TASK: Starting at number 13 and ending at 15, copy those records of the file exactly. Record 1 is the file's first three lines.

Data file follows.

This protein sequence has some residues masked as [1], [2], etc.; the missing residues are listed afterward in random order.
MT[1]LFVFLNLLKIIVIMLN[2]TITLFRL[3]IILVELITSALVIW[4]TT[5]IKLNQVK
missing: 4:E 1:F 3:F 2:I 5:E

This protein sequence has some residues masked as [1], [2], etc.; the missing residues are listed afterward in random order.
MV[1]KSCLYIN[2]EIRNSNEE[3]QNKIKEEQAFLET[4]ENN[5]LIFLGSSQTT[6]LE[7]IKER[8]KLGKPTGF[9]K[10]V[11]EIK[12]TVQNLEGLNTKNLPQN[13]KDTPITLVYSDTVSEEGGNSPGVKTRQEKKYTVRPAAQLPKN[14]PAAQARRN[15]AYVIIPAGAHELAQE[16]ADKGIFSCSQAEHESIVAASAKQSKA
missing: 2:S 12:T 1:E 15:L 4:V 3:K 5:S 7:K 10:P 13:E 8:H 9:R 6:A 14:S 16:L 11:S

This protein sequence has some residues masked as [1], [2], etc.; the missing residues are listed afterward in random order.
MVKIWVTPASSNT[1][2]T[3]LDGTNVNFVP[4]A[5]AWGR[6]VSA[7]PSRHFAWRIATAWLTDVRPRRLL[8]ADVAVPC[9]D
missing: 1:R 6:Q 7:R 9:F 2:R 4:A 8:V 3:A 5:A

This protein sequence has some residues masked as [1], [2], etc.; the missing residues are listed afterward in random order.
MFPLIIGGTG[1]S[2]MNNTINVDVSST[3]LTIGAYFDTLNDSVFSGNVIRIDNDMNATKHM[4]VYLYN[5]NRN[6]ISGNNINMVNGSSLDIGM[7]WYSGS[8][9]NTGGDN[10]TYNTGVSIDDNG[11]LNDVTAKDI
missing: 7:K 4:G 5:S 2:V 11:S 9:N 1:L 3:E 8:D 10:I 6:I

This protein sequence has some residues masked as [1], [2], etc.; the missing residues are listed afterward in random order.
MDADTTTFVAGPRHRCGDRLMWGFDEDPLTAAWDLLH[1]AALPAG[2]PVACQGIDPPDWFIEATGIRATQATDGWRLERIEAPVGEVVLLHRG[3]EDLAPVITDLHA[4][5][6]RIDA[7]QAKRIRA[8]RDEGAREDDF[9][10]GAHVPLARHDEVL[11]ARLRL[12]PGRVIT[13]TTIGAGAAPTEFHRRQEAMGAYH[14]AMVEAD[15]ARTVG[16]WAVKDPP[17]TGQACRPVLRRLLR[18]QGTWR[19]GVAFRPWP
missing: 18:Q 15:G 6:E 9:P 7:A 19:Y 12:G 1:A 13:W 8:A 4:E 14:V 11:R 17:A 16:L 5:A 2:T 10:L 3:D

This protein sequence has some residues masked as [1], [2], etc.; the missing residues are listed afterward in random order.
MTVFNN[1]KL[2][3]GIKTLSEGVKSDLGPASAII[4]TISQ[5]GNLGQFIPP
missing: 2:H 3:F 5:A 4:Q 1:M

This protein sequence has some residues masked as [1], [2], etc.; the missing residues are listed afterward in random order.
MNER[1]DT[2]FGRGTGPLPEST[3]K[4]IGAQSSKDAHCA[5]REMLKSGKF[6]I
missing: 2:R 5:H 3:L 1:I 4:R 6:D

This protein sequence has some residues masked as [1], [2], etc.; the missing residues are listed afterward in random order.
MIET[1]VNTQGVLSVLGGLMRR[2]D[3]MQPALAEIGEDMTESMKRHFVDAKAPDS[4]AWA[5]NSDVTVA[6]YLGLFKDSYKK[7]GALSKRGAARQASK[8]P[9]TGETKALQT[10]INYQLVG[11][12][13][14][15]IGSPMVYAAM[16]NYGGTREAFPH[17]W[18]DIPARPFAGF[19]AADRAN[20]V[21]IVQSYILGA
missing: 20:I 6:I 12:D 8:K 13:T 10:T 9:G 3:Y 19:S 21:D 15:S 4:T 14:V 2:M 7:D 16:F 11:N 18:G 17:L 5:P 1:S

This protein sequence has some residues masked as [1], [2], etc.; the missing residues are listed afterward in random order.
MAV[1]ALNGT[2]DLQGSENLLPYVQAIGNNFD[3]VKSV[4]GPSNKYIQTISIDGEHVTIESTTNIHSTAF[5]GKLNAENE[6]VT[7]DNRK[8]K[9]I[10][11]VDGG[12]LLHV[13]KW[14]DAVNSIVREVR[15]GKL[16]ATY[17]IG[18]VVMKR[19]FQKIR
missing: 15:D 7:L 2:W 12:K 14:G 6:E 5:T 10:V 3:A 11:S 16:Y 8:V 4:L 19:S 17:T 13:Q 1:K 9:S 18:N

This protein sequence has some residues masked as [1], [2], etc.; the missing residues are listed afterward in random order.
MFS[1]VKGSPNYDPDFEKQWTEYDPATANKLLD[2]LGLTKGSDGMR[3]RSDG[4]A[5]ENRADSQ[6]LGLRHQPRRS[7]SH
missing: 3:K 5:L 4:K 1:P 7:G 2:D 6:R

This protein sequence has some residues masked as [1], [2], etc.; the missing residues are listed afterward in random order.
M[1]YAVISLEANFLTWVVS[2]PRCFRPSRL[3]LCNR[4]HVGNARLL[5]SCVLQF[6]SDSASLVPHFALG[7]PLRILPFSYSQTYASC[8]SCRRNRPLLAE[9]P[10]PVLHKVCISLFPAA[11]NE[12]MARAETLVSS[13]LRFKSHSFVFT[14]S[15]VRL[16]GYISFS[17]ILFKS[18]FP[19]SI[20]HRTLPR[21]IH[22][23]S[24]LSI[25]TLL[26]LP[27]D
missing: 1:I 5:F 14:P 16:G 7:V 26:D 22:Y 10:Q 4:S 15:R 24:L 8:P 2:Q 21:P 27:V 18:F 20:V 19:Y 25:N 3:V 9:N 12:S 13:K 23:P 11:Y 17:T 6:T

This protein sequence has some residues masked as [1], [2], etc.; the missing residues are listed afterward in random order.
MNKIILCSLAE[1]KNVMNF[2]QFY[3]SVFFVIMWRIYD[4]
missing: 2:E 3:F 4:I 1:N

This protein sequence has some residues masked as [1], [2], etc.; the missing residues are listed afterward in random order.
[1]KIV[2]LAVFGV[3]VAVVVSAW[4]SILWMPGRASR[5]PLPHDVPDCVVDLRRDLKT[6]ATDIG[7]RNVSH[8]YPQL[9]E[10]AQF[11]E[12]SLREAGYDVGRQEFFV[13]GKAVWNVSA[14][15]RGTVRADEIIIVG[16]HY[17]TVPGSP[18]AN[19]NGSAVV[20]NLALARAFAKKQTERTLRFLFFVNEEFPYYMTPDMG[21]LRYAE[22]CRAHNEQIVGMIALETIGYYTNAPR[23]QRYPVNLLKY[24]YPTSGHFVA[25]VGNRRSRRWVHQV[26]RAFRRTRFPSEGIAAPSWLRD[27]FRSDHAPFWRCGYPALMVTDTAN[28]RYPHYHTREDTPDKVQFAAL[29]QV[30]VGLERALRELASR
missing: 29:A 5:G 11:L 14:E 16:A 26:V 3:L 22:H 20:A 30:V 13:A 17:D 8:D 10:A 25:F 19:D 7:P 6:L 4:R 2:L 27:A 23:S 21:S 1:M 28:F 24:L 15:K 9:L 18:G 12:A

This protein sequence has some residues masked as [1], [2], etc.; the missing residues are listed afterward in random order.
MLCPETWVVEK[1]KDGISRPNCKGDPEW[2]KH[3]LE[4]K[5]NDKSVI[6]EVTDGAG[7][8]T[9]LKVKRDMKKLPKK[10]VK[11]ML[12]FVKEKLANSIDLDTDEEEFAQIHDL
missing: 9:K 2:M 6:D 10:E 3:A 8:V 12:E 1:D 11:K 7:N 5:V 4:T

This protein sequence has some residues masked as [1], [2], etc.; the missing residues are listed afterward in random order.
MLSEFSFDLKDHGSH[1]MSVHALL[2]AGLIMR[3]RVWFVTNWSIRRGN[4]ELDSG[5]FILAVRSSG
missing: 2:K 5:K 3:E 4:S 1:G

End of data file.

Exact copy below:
This protein sequence has some residues masked as [1], [2], etc.; the missing residues are listed afterward in random order.
[1]KIV[2]LAVFGV[3]VAVVVSAW[4]SILWMPGRASR[5]PLPHDVPDCVVDLRRDLKT[6]ATDIG[7]RNVSH[8]YPQL[9]E[10]AQF[11]E[12]SLREAGYDVGRQEFFV[13]GKAVWNVSA[14][15]RGTVRADEIIIVG[16]HY[17]TVPGSP[18]AN[19]NGSAVV[20]NLALARAFAKKQTERTLRFLFFVNEEFPYYMTPDMG[21]LRYAE[22]CRAHNEQIVGMIALETIGYYTNAPR[23]QRYPVNLLKY[24]YPTSGHFVA[25]VGNRRSRRWVHQV[26]RAFRRTRFPSEGIAAPSWLRD[27]FRSDHAPFWRCGYPALMVTDTAN[28]RYPHYHTREDTPDKVQFAAL[29]QV[30]VGLERALRELASR
missing: 29:A 5:G 11:L 14:E 16:A 26:V 3:L 22:H 20:A 30:V 13:A 17:D 8:D 10:A 25:F 19:D 7:P 6:L 4:R 2:L 27:A 23:S 21:S 1:M 28:F 24:L 15:K 9:L 18:G 12:A

This protein sequence has some residues masked as [1], [2], etc.; the missing residues are listed afterward in random order.
MLCPETWVVEK[1]KDGISRPNCKGDPEW[2]KH[3]LE[4]K[5]NDKSVI[6]EVTDGAG[7][8]T[9]LKVKRDMKKLPKK[10]VK[11]ML[12]FVKEKLANSIDLDTDEEEFAQIHDL
missing: 9:K 2:M 6:D 10:E 3:A 8:V 12:E 1:D 11:K 7:N 5:V 4:T

This protein sequence has some residues masked as [1], [2], etc.; the missing residues are listed afterward in random order.
MLSEFSFDLKDHGSH[1]MSVHALL[2]AGLIMR[3]RVWFVTNWSIRRGN[4]ELDSG[5]FILAVRSSG
missing: 2:K 5:K 3:E 4:S 1:G